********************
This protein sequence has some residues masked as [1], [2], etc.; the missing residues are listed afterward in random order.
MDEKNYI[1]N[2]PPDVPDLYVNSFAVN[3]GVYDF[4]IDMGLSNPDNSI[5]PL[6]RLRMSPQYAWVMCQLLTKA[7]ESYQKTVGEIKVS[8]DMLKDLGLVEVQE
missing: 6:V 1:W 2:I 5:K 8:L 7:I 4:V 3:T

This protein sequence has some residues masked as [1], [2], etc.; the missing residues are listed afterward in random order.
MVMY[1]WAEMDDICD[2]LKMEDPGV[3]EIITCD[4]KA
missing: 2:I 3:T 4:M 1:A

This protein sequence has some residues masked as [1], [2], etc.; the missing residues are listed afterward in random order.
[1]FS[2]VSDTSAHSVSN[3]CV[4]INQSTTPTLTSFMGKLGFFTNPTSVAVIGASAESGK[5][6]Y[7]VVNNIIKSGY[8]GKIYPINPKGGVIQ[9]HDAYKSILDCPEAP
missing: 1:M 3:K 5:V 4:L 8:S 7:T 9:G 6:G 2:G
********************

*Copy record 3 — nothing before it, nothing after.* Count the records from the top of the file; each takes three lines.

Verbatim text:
This protein sequence has some residues masked as [1], [2], etc.; the missing residues are listed afterward in random order.
[1]FS[2]VSDTSAHSVSN[3]CV[4]INQSTTPTLTSFMGKLGFFTNPTSVAVIGASAESGK[5][6]Y[7]VVNNIIKSGY[8]GKIYPINPKGGVIQ[9]HDAYKSILDCPEAP
missing: 1:M 3:K 5:V 4:L 8:S 7:T 9:G 6:G 2:G